Tuesday, May 17, 2005

two strawberries

Today I went for my second mammogram. At the first they said:

"We can see something irregular. Nothing to worry about, Madame Merrow-Smith, but we would like to keep an eye on it. Come again in four months"

So there we are, four quietly agonizing months later, my faithful husband and I, in the Carpentras echographie joint, waiting. At last they call my name. You can almost hear the mispronunciation:

"Madame Feel-lips"

I want to hit them I am so nervous.

There is nothing like medical experiences in a foreign language to freak one out, and after a near fatal ectopic pregnancy and an IVF in the very same town, I should be used to it, but I still find it terrifying, as if suddenly I will misunderstand the words: "I'm sorry Madame but you only have ten minutes to live unless we lop your breast off now"

I am ordered to make myself 'torse nu'. I guess this means bra an' all so I think I do as I am asked. I am remembering a moment in a hammam in the Atlas mountains when the body parts of my traveling companion and I were ordered hither and thither by the ample pummeleuse, but the instructions were often misunderstood and I ended up in a very rude position. There was much laughter and shaking of uninhibited female flesh therewith...

Suddenly my reverie is disturbed by the blonde bombshell nurse as she yanks my right breast up onto the tray, splays it out and lowers an upper tray onto it, flattening a naturally round plump thing into a painful pancake. All I can think of is:

"Is this how the strawberries feel in the jam when the bread is pressed down on them by the sandwich-maker, forcing those fruit to squelch out of the sides and drip down onto the plate in protest....."

She says (I suppose):

"Get your left breast out of the way you moron"

so I whip it over to the left making room for the right breast to spread her flesh comfortably on the tray. I think to myself: "What do they do with walnuts?"

Two Click 'n Ouches later the nurse disappears for ten minutes, leaving me 'torse nu' and petrified in my nakedness. i feel so vulnerable and wonder why they would not allow Julian with me into this moment between cancer and not - cancer.

"Right one again" she says and flattens me once more, this time down to 5.4 according to the docs orders. Trouble is my breast doesn't want to be flattened that much and lays resolutely at 5.6.

Ten more minutes alone...

"Impeccable" says the doc, not looking directly at my torse nu.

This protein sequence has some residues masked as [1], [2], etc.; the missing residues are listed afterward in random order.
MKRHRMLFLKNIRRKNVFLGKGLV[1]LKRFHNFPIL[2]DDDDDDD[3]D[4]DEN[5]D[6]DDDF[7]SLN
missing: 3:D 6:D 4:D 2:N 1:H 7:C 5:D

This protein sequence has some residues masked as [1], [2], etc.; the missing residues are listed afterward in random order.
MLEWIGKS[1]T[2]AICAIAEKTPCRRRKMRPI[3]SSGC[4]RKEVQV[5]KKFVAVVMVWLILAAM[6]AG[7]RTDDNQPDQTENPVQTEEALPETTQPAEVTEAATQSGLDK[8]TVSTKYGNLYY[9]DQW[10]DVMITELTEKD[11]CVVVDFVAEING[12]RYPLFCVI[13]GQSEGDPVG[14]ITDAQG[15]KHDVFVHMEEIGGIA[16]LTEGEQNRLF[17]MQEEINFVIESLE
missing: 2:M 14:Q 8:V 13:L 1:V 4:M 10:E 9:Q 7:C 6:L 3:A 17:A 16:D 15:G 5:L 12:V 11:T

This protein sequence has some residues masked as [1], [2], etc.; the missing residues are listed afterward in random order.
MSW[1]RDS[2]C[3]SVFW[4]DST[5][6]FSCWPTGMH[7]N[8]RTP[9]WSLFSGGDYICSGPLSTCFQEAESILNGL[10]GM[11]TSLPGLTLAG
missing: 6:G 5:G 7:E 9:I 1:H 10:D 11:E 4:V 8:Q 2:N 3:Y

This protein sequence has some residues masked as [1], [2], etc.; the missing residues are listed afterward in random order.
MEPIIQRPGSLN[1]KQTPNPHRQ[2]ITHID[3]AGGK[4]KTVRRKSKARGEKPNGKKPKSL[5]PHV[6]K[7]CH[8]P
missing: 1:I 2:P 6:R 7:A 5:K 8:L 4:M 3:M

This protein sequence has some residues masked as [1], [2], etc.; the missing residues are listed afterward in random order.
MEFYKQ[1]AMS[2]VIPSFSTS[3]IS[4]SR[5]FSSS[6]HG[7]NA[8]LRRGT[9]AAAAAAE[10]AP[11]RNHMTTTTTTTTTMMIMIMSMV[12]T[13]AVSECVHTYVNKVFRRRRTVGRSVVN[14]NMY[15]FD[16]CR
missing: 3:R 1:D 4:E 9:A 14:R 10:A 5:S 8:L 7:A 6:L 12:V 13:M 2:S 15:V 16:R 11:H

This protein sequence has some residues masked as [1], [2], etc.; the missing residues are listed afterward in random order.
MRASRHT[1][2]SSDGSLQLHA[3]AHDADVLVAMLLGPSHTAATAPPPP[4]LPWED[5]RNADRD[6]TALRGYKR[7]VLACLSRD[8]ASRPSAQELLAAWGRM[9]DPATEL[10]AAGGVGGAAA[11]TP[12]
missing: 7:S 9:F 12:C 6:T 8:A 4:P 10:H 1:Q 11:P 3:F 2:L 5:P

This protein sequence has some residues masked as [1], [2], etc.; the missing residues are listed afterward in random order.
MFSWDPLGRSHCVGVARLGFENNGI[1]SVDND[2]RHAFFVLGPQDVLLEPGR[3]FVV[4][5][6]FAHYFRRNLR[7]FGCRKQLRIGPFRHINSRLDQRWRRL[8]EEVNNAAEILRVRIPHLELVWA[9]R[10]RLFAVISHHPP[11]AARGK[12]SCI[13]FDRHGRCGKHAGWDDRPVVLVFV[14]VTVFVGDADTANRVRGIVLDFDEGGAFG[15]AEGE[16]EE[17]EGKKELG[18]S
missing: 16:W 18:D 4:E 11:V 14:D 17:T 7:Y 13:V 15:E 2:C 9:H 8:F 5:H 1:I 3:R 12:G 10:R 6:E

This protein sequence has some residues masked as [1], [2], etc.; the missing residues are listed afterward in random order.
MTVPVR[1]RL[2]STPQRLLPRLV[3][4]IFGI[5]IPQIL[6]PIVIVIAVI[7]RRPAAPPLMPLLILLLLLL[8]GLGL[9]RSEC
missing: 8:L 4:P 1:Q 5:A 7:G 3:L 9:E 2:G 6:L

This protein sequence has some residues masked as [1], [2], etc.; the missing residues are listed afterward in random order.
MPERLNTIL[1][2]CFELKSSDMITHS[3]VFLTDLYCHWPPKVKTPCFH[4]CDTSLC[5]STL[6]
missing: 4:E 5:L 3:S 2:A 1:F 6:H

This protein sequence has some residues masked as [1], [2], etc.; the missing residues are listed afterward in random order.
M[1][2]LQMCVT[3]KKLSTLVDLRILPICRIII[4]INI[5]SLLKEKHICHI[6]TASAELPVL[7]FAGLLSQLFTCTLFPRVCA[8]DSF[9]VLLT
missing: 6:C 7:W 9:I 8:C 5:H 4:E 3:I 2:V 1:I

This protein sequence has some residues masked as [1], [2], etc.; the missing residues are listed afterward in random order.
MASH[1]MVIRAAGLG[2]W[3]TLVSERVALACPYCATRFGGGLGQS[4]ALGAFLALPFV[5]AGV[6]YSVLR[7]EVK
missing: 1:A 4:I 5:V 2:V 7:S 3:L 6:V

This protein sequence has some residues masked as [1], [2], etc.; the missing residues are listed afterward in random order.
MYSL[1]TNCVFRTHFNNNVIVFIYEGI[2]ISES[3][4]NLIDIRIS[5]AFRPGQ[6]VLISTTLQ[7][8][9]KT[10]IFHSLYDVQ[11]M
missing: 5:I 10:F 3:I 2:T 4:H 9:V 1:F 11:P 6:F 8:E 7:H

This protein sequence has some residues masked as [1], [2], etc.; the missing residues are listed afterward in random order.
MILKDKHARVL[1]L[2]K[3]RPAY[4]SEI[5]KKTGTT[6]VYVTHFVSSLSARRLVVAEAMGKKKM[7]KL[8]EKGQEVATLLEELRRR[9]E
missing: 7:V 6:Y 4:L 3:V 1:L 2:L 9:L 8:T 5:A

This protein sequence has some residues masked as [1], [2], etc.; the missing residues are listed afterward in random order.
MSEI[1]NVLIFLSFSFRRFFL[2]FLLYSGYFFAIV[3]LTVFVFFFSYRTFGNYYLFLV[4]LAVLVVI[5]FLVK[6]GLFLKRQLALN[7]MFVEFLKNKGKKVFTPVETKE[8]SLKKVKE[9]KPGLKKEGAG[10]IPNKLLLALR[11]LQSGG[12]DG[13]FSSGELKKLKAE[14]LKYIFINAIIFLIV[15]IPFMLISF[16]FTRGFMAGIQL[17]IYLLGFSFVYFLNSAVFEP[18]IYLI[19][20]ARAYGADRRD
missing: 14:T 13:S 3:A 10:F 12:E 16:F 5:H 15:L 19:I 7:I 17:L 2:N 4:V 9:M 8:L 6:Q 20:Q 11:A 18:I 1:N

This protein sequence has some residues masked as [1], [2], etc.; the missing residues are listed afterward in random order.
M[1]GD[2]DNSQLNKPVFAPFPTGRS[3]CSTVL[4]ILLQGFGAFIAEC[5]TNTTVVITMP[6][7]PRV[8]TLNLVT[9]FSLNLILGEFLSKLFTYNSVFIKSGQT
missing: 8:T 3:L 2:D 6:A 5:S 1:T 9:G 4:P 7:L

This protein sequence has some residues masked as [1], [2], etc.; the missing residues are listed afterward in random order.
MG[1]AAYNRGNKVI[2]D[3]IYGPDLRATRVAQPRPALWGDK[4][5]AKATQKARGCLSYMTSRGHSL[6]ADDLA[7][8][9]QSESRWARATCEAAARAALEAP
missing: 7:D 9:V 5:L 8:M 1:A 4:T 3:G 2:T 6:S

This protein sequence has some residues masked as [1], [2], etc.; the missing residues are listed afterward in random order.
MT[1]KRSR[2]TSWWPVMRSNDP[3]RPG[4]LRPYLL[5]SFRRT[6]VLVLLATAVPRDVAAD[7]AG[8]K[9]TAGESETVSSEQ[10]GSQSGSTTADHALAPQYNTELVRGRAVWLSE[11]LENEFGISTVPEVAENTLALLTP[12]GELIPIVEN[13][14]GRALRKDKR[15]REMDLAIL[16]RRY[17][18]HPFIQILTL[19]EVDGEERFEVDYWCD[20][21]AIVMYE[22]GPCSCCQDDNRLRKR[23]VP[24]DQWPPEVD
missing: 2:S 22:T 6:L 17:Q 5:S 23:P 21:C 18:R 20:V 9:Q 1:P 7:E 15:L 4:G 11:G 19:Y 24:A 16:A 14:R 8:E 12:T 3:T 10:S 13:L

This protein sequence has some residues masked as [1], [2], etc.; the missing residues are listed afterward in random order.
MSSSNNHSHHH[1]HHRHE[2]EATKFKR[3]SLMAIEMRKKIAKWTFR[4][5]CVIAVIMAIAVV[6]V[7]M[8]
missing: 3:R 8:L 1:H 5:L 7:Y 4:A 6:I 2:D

Oh, I think, not only am I healthy, but I have impeccable breasts. Marvellous, Vive la galanterie.

9 Comments:

Blogger blackbird said...

de-lurking to say WHEW!
glad to read that you are okay.

10:40 PM  
Anonymous Greg said...

Likewise. Thanks for sharing a moment like that with humour. Well told.

11:33 PM  
Blogger Lin said...

brava! having gone the 'c' route four years ago, I can appreciate such a brilliant result! Impeccable...who could ask for anything more.

12:26 AM  
Blogger Kimberly said...

That small sound you hear from across the pond? My breasts whimpering in sympathy. I'm due for a squish&scan (along with the yearly poke&prod) in about a month.

I'm glad that both the news and your breasts are impeccable!

9:05 AM  
Blogger Muse said...

I had the same experience about a year ago...the irregularity etc etc and was ordered to go back for a re-scan 6 months later. Well, it so happened that I moved to France shortly after that and haven't had the courage to brave the medical world - seeing as my French is still not wonderful....but I guess I should. You've reminded me to stop dithering.

10:53 AM  
Blogger Jean said...

Isn't impeccable a wonderful word - and all the more so now. I'm so glad you're fine Ruth. What a horrible experience. I have such mixed feelings about screening - no account taken of all this fear induced for nothing. The fear alone must shorten our lives. I'm awed that you can write about it with such style and humour.

11:12 AM  
Blogger Zinnia Cyclamen said...

Good news!

1:31 PM  
Anonymous Ruth said...

I was recalled for an immediate repeat check and found myself in a room with 20 other women nervously clutching blue paper robes to themselves. I didn't feel nervous, but uncomfortable, thinking: at least one of us will get the bad news today. Fortunately it wasn't me. The machine has a hard time photographing my rather large breasts, despite the gallant efforts of the nurse, all performed with a measure of good Irish humour. I ran out of there full tilt, so relieved to breathe fresh air. Congratulations for your good result!

2:57 PM  
Blogger Lesley said...

It's not always that bad. I've had several mammographies in France and never felt anything less than well looked after.

12:46 AM  

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